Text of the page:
This is a large book and looks, in my opinion, professionally produced. It is a very readable book but what lets it down is the grammar and punctuation (especially the possessive and plural apostrophes, which are mixed up). I think if the book were to be edited professionally, it would raise the story up a number of notches.

Rosie is a likeable character and has a very exciting life even from early on in the novel. The reader can warm to her and her family so it’s easy to read in that respect.

Rosie’s rise from her humble beginnings was enjoyable to read and the writer weaves a tale of a number of interesting events that the character could well have attended. The famous people of the era were all in context and the meetings with Rosie were plausible.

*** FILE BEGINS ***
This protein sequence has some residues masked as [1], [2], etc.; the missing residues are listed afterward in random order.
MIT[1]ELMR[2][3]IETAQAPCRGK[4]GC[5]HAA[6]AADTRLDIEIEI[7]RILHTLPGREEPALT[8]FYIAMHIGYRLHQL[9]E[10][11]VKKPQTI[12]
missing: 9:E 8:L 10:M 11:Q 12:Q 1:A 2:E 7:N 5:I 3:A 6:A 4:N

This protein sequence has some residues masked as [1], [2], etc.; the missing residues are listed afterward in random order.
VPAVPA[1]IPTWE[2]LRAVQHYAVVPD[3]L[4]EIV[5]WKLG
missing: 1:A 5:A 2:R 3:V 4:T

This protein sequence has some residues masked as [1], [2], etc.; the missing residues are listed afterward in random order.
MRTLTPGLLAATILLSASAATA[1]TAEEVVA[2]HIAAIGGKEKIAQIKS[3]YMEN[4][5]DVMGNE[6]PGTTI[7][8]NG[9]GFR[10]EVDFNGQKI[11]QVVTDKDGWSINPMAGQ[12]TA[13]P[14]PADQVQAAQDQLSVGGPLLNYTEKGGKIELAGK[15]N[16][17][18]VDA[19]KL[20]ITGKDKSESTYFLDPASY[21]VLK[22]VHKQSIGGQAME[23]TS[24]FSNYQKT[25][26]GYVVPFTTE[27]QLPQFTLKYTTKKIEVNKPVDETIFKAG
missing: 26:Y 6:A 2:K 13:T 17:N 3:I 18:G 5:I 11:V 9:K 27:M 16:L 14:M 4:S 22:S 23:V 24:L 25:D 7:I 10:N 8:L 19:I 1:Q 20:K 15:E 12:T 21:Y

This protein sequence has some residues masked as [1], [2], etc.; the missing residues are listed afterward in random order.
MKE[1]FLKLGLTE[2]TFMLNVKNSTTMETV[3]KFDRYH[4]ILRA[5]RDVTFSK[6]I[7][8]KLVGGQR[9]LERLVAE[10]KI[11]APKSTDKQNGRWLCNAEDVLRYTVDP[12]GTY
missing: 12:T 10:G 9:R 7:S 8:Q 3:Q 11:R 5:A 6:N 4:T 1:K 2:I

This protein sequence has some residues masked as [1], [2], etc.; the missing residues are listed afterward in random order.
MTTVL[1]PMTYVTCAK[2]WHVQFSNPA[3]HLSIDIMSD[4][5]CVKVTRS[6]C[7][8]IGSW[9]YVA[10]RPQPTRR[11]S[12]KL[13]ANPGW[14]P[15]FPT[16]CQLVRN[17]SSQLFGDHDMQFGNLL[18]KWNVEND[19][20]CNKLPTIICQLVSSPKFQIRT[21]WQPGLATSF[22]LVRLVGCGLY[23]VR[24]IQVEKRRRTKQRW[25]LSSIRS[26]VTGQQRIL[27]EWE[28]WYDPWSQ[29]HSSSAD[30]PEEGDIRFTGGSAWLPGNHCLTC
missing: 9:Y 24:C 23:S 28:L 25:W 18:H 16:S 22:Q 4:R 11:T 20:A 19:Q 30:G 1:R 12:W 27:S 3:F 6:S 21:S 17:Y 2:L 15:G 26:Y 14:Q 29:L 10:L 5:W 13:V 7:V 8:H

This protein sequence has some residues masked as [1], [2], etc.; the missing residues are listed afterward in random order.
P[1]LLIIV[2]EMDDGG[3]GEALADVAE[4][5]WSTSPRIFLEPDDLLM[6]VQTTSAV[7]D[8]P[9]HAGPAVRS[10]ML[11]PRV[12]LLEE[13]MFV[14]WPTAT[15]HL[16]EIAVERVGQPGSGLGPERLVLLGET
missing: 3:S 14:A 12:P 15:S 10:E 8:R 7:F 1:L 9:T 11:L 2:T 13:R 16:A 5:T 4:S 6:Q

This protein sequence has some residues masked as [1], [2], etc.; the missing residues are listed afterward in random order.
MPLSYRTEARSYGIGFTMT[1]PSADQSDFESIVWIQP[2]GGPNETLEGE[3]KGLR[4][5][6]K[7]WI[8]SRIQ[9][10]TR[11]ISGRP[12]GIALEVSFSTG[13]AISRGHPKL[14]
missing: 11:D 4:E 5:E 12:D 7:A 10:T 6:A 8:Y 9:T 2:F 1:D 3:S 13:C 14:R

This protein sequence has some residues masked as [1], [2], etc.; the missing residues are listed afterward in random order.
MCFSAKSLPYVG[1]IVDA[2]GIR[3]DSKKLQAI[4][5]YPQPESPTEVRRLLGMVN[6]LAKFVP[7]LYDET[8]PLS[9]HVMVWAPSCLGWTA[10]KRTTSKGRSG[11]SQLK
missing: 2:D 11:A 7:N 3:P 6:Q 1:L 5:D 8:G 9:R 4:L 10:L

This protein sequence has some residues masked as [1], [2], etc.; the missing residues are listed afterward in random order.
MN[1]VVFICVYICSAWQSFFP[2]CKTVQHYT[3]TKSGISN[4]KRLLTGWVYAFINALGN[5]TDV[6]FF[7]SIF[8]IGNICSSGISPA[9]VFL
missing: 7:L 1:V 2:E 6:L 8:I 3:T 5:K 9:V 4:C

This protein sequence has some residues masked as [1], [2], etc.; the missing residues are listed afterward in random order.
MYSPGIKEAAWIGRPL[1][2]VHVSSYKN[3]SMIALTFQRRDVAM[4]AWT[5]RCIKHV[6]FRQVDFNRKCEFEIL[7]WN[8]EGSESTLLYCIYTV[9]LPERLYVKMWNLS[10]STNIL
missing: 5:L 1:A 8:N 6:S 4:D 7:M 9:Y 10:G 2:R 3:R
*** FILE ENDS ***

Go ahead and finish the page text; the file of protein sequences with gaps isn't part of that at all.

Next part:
In some places I do feel that the writer has gone a little too far with facts and details, for example, Rosie’s potential father-in-law is proud of his family history and goes to great lengths to tell Rosie all about it, but it feels as though the writer has taken true historical facts and written them all straight into the story. I feel that it would have been better had he told of Rosie’s utter boredom at the enforced history lesson rather than put it all out for the reader to be bored with, too.

The writer has obviously researched his subject at great length; the reader certainly feels as though he or she is in the late 19th and early 20th centuries, but I did spot some of the plot twists from quite a way off.

Having said all of that, I enjoyed reading Rosie.

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(UK) £7.99

(US) 9781848764460




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